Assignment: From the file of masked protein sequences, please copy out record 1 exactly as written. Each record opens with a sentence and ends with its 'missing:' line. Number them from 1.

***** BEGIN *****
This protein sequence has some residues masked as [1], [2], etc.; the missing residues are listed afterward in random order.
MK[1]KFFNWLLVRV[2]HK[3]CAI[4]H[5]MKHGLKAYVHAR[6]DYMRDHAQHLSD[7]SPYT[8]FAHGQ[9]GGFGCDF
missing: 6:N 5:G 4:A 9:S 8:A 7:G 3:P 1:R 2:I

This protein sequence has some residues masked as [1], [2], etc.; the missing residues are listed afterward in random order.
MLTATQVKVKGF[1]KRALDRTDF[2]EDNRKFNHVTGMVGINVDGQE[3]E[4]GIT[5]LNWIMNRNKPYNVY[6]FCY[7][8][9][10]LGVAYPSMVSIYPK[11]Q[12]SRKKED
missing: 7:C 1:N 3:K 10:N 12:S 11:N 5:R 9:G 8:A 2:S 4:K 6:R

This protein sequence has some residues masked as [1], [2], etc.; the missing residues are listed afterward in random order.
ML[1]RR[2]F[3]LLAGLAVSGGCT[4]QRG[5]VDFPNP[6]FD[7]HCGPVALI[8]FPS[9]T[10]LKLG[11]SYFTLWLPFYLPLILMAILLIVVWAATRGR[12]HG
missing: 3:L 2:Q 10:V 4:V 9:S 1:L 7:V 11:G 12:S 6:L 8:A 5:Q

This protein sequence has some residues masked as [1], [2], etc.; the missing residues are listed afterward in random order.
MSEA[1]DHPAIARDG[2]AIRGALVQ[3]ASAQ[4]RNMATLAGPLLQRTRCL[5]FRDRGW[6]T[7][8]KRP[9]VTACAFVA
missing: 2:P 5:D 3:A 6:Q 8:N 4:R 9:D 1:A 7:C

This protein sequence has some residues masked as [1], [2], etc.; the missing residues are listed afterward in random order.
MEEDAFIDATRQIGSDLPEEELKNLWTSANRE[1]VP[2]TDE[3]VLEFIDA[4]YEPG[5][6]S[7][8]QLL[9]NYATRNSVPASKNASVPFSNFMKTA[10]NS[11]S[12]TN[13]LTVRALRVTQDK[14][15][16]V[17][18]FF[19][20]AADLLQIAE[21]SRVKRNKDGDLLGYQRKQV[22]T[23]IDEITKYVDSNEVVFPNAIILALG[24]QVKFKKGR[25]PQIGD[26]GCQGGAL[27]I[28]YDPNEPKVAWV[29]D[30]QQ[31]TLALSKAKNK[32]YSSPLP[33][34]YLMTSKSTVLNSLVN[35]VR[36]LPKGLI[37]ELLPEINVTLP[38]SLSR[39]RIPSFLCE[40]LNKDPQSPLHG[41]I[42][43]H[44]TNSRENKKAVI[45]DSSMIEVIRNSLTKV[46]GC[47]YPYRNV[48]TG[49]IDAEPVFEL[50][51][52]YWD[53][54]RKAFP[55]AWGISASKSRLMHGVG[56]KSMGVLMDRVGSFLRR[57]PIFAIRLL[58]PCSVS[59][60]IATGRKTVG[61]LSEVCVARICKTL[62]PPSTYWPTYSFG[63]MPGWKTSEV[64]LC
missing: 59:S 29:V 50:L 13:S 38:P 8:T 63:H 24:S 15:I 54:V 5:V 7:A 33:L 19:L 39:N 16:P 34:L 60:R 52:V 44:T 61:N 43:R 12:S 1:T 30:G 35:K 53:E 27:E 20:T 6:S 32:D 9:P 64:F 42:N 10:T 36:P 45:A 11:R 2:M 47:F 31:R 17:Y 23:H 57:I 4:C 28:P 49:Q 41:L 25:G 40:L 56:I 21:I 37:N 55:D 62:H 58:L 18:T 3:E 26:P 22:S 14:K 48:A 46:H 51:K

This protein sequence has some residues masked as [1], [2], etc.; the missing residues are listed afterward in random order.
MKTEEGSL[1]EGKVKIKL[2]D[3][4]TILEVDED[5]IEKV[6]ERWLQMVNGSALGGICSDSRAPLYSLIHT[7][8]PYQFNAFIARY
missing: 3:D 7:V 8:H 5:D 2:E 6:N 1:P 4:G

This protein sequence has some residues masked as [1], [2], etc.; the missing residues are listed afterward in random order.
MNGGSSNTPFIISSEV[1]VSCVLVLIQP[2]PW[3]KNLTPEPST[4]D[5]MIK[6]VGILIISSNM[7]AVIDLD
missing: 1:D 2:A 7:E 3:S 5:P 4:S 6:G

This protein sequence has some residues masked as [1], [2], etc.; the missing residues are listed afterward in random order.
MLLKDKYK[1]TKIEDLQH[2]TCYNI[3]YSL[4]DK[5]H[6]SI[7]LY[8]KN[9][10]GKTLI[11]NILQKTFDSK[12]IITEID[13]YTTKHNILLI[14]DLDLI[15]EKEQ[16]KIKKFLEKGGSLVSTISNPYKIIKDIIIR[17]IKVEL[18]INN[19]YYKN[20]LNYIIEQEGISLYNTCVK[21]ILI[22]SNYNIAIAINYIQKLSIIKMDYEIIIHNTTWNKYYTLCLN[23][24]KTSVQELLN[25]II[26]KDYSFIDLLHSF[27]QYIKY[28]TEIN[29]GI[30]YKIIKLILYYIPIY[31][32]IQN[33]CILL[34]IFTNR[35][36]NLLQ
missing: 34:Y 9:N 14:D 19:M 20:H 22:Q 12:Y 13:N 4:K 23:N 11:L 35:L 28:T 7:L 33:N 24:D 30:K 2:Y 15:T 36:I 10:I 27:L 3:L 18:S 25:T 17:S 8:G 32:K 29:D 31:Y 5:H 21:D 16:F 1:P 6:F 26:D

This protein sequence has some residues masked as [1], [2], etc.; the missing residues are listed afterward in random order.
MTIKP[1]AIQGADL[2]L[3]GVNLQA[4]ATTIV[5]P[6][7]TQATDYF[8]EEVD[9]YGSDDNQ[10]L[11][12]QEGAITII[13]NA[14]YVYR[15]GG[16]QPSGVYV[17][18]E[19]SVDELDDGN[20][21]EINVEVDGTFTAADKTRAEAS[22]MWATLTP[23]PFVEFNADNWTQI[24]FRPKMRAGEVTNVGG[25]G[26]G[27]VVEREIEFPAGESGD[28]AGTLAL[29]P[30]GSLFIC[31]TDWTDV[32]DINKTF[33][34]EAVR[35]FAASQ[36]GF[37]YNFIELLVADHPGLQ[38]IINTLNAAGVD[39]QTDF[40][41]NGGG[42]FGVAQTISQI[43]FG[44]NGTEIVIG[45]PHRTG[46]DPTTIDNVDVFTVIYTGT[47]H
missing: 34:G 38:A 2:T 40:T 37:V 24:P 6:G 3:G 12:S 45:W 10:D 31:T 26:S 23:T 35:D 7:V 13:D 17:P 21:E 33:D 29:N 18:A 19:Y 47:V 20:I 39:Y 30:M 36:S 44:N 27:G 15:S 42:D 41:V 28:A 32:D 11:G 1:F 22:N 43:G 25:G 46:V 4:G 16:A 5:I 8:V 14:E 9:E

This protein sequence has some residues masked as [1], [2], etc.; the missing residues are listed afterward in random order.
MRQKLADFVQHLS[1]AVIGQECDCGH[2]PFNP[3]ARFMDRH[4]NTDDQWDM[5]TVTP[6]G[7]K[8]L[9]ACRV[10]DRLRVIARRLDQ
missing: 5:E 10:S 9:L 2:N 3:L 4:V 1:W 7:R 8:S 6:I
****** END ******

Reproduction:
This protein sequence has some residues masked as [1], [2], etc.; the missing residues are listed afterward in random order.
MK[1]KFFNWLLVRV[2]HK[3]CAI[4]H[5]MKHGLKAYVHAR[6]DYMRDHAQHLSD[7]SPYT[8]FAHGQ[9]GGFGCDF
missing: 6:N 5:G 4:A 9:S 8:A 7:G 3:P 1:R 2:I